Purple Power

A super nutrient-packed veggie rice bowl to make you feel like a rockstar.

It’s she a beaut?

Now that it’s summer, I’m loving cooking again and using all the lovely seasonal ingredients. After awhile, some of those veggies start to pile up in the fridge, and this recipe is a great way to use a ton of them at once!

Disclaimer: You’re going to see a lot of recipes from Whole Bowls on here, my favorite cookbook written by Allison Day. So do yourself a favor, and just go buy it. You’ll thank me, and eventually name your first child after me. You’re welcome.

I still can’t get over the dressing for this dish. It’s phenomenal. I made a double batch and used it all week. So here’s the skinny. In the cookbook, it only makes one serving, so I’ve upped the quantities to feed about 4. Enjoy.

Bowl Ingredients

  • 4 small/medium beets, whole
  • 2 cups of water
  • 1 cup brown rice (I love basmati, but you do you)
  • 2 cups of cooked chickpeas (canned is fine, just rinse them so you don’t die of a sodium overdose)
  • 2 cups finely shredded red cabbage
  • 16 radishes, quartered
  • 1/2 a head of radicchio, cored and cut into wedges
  • 1/2 cup roasted hazelnuts, roughly chopped
  • 8 sprigs of fresh cilantro

Dressing Ingredients

  • 1/2 cup coconut milk
  • 2 tablespoons hazelnut oil or olive oil
  • 2 tablespoons lemon juice
  • 1 teaspoon sea salt
  • ground black pepper to taste

To Make the Bowls

Preheat oven to 400ºF. Cover the beets in foil and roast for 1-2 hours, or until tender when pierced with a knife. Once the beets have cooled, remove the foil, peel off the skin (should fall off when you rub it with your fingers), cut off the top and bottom of the beet, and slice into wedges.

You can make the rice in a pot of boiling water, but if you don’t own a rice cooker, what are you doing with your life??? Go get one!

To Make the Dressing

Combine all of the ingredients in a mason jar, put the lid on, and shake it like a polaroid picture. It’s not rocket science.

To (Avengers) Assemble

Take your bowls and layer in sections the cooked rice, the chickpeas, cabbage, radishes, and radicchio. Pour over the dressing to taste. Top with crushed hazelnuts and cilantro sprigs (the toasted hazelnuts MAKE this meal). Optional, pour some balsamic glaze or balsamic vinegar over top.

Things I Might Do Differently Next Time

So this dish was great, and everything Alison Day tells me to make, I will do so with joy and gladness. However, there are some things I’d do differently next time.

  1. Make a lifetime supply of the dressing
  2. Either don’t add the radicchio, or sauté it slightly. It is just SO bitter to have alongside other raw veggies, like cabbage and radishes, which have strong flavors all on their own.
  3. Day actually suggests lightly sautéing or steaming the veggies to make it a warm bowl, rather than predominantly cold, and I think that would be fun to try and see how it shakes things up.

Have you made this? What would you do differently? Let me know in the comments below!


Garam Masala Granola

My breakfast this week.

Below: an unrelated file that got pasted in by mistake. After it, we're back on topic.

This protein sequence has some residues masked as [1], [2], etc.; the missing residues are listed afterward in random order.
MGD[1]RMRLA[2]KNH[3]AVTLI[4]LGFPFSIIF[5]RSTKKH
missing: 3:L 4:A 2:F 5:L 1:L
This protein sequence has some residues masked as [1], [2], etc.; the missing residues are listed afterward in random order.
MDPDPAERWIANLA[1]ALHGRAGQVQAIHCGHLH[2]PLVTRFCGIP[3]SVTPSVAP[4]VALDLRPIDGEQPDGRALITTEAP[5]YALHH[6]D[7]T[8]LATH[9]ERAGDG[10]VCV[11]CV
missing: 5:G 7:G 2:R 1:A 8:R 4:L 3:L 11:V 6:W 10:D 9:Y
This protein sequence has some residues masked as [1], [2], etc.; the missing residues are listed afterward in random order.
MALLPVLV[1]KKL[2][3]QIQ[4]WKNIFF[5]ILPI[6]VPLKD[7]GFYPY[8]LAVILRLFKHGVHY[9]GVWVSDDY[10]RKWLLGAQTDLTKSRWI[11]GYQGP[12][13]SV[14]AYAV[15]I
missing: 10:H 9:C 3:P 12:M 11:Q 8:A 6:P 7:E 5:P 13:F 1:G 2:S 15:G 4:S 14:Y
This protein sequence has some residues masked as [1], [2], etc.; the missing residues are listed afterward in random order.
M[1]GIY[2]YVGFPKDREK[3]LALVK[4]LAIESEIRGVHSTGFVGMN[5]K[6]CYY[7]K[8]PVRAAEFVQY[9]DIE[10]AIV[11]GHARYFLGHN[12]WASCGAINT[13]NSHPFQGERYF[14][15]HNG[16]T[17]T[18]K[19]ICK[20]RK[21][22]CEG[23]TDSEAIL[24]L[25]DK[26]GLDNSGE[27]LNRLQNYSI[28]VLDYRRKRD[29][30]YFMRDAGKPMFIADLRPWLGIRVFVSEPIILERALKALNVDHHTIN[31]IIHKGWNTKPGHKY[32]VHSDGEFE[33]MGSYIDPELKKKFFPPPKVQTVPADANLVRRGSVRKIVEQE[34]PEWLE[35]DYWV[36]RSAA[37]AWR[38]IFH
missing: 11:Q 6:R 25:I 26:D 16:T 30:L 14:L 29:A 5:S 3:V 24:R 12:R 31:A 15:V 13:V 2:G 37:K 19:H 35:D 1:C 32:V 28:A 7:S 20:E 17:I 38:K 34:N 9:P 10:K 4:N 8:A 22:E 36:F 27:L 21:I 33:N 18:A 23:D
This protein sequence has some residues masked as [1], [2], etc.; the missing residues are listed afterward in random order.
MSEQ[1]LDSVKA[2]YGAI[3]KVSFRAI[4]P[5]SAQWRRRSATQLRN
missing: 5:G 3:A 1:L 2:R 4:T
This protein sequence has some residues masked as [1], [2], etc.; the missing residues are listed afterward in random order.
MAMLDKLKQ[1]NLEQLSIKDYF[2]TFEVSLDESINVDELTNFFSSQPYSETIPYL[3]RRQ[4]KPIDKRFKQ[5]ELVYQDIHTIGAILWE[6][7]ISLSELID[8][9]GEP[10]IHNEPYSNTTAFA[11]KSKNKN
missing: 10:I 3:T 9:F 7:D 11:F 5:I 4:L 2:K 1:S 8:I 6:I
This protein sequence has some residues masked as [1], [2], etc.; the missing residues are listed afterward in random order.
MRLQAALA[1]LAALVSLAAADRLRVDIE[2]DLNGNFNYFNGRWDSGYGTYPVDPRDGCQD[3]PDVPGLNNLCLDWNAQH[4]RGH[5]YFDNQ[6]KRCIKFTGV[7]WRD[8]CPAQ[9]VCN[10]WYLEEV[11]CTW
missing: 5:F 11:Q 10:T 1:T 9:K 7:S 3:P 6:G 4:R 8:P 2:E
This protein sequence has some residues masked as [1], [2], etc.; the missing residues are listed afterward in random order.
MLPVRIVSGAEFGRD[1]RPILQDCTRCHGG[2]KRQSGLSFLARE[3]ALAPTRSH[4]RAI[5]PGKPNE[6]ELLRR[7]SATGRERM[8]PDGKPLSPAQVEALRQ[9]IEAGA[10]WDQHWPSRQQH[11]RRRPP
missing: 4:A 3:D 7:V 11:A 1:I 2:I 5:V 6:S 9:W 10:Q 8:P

Disclaimer, right off the bat. I burnt this batch. I’d never made this type of granola before, and I second guessed myself. And I didn’t measure the liquids. Also, sorry for waiting a full week to post this; grad school stuff was crazy this week, and the front of one of our cars is falling off, while the other car is 30,000 miles overdue for a timing belt replacement. It’s been a party at our house this week. Now that we’ve gotten that out of the way, let’s do this.

Garam masala. You have to love the earthy, sweet, comforting taste and smell of the Indian staple spice. If you don’t, well, in the words of the beautiful April Ludgate of Parks and Rec, you are basically a war criminal.

Okay, so she was talking about people who hate dogs, not granola, but the sentiment still applies.

I have a lovely artist friend back in Virginia who has a glorious garam masala granola recipe, but in the true Yankee spirit of my ancestors, I did it on my own. And burnt it. But I’ve got it sorted now, and here’s the recipe. If you follow these directions, you will have some delicious, un-singed granola. Thankfully I have a husband who, for some reason, likes slightly-burnt granola, so everyone’s winning over here.


  • 3 cups uncooked rolled oats (Quaker’s 1 minute oats, or the like)
  • 1 cup nut of your choice (suggestions: sliced almonds, pecans, cashews, pistachios)
  • 1/2 cup raw pumpkin seeds
  • 1 cup coconut chips (use the chips not the flakes! The flakes tend to burn quickly, which will make your granola bitter)
  • 1 tsp. sea salt (feel free to be generous though. Unsalted granola is sad granola)
  • 1/2 cup brown or raw sugar
  • 1/3 cup oil (I prefer coconut oil, but olive or avocado are great alternatives)
  • 1/2 cup maple syrup (you can also use agave or honey)
  • 2 Tbs. garam masala (you can buy this at the grocery store, or, if you are just too cool for school, make your own!)
  • 1 cup golden raisins (or whatever dried fruit you like, dried cranberries, sour cherries, whatever floats your boat.

Preheat oven to 300 degrees Fahrenheit (geez that word is hard to spell). While oven heats, mix oats, nuts, pumpkin seeds, coconut chips, and salt in a large mixing bowl. Then take a skillet and over medium heat, combine the brown sugar, oil, syrup, and garam masala. Cook, stirring regularly, until sugar is dissolved, about 5 minutes.

Combine wet and dry ingredients and spread evenly on a baking sheet lined with parchment paper. Bake granola for 20 minutes, stirring every 5 minutes. Remove from oven and stir in golden raisins. Allow to cool fully before transferring the granola to jars or bags.

Yours should probably not look quite this toasty. Unless you like burnt granola, then you’re good.

Enjoy with plain or vanilla yoghurt for breakfast or a quick snack on the go!